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Aiming for the target: Mitochondrial drug delivery in traumatic brain injury by Andrew Lamade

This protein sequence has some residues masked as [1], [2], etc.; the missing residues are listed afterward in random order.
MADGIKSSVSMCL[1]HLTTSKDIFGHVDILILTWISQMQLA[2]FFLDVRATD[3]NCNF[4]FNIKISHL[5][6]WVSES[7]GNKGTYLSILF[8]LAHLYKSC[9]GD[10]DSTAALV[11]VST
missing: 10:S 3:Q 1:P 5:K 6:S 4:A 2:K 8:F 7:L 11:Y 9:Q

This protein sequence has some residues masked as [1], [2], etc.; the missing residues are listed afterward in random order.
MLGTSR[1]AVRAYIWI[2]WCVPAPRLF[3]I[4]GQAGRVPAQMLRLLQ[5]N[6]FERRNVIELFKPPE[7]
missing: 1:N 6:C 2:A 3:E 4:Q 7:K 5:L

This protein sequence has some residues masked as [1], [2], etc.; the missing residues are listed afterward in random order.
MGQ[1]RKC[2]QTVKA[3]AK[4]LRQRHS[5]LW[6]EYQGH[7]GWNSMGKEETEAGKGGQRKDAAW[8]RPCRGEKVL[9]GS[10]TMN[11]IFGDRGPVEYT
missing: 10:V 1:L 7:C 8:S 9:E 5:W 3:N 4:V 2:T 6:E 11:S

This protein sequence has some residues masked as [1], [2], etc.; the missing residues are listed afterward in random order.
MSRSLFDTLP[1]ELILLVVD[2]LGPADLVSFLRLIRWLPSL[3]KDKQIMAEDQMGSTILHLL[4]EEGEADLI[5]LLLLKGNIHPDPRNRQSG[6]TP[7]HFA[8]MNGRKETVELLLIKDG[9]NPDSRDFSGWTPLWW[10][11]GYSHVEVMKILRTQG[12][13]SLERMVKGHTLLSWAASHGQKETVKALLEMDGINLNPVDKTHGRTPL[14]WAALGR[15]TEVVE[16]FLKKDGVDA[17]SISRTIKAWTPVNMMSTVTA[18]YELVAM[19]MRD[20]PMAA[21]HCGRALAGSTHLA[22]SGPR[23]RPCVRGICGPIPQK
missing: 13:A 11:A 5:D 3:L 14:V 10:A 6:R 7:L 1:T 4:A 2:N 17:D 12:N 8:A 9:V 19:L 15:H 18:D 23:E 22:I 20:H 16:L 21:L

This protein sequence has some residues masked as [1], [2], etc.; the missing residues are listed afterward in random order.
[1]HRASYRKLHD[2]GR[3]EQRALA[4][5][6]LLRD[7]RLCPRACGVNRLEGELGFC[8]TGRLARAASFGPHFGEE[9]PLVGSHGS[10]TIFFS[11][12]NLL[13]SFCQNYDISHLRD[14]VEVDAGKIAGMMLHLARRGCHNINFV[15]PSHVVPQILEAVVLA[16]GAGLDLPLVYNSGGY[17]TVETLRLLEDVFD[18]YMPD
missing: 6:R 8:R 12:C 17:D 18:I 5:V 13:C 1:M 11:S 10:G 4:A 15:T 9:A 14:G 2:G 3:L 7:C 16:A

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From the article: Mitochondria are a keystone of neuronal function, serving a dual role as sustainer of life and harbinger of death. While mitochondria are indispensable for energy production, a dysregulated mitochondrial network can spell doom for both neurons and the functions they provide. Traumatic brain injury (TBI) is a complex and biphasic injury, often affecting children and young adults. The primary pathological mechanism of TBI is mechanical, too rapid to be mitigated by anything but prevention. However, the secondary injury of TBI evolves over hours and days after the initial insult providing a window of opportunity for intervention. As a nexus point of both survival and death during this second phase, targeting mitochondrial pathology in TBI has long been an attractive strategy. Often these attempts are mired by efficacy-limiting unintended off-target effects. Specific delivery to and enrichment of therapeutics at their submitochondrial site of action can reduce deleterious effects and increase potency. Mitochondrial drug localization is accomplished using (1) the mitochondrial membrane potential, (2) affinity of a carrier to mitochondria-specific components (e.g. lipids), (3) piggybacking on the cells own mitochondria trafficking systems, or (4) nanoparticle-based approaches. In this review, we briefly consider the mitochondrial delivery strategies and drug targets that illustrate the promise of these mitochondria-specific approaches in the design of TBI pharmacotherapy. This article is part of the Special Issue entitled "Novel Treatments for Traumatic Brain Injury".

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